Our team

Perhaps the greatest strength of our program is the supportive and welcoming learning environment our team has created. We are a diverse, yet tight-knit community of trainees and faculty, who share a strong culture of mentorship both inside and outside of the hospital. We host frequent departmental events, including an annual outdoor gathering to welcome our junior residents and a weekend retreat in Mont-Tremblant featuring enriching talks on the latest updates in our field, afternoon ski on some of Quebec’s finest slopes, and gourmet banquet dinners.

Our city

Our program is located in beautiful and vibrant Montreal, Quebec. The city is home to a diverse art scene, charming alleyways, outdoor markets, independent coffee shops, microbreweries and rooftop terraces. Cost of living is surprisingly affordable compared to other large Canadian cities. What we spare in rent, we get to spend exploring Montreal’s world- renowned food scene, from flavourful food trucks to high-end tables. Our downtown core is centered next to beautiful Mount Royal, an urban oasis of lush greens, tortuous running and biking baths and a mountain-top Belvedere with breathtaking views of our city landscape. Montrealers are a friendly, welcoming and diverse community, with a shared love of food, art and outdoor activities. Indeed, Montreal also caters to the adventurous soul and outdoor enthusiast, being only a short drive away from many of Quebec’s stunningly serene mountains and lakes, for peaceful weekend escapes from the city’s hustle and bustle!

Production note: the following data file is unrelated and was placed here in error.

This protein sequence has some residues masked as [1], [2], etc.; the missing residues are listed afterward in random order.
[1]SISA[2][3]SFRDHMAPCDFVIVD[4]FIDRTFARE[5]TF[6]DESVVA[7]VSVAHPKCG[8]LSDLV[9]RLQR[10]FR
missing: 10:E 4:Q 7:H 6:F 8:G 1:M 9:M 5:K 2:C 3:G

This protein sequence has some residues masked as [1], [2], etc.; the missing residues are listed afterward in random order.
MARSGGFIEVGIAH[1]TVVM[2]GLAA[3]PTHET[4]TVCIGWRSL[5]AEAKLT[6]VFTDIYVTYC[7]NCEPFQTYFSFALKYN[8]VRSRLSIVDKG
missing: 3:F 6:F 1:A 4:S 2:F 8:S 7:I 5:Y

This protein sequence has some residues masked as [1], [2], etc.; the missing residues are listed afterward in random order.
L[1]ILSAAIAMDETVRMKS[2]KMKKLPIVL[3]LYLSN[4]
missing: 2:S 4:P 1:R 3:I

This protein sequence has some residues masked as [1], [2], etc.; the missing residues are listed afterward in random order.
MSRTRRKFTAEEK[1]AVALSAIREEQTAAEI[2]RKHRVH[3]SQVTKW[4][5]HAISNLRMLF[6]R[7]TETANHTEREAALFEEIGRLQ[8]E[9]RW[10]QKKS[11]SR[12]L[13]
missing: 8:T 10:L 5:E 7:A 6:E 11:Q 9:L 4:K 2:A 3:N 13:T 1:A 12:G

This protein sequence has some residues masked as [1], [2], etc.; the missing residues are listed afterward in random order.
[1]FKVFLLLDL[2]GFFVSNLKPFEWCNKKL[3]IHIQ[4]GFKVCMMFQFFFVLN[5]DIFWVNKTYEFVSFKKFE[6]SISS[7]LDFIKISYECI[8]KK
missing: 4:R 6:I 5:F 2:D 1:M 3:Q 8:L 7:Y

Our training sites

We are fortunate to train in brand new, state-of-the-art facilities in and around downtown Montreal. Most of our rotations are completed at the new McGill University Health Centre (merger of the former Royal Victoria Hospital and Montreal Children’s Hospital), and the Jewish General Hospital. We additionally have 3-months of community rotations at peripheral sites, and we are given the opportunity to participate in community outreach in our Northern Territories.

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Curriculum Overview


Our PGY1 year (Surgical Foundations) consists mainly of rotations in otolaryngology-related fields, including: anesthesiology, critical care medicine, general surgery, plastic surgery, oral and maxillofacial surgery and neurosurgery. We also benefit from 3 months of early otolaryngology exposure, allowing us to integrate the resident group and develop a strong knowledge base in commonly encountered otolaryngology topics.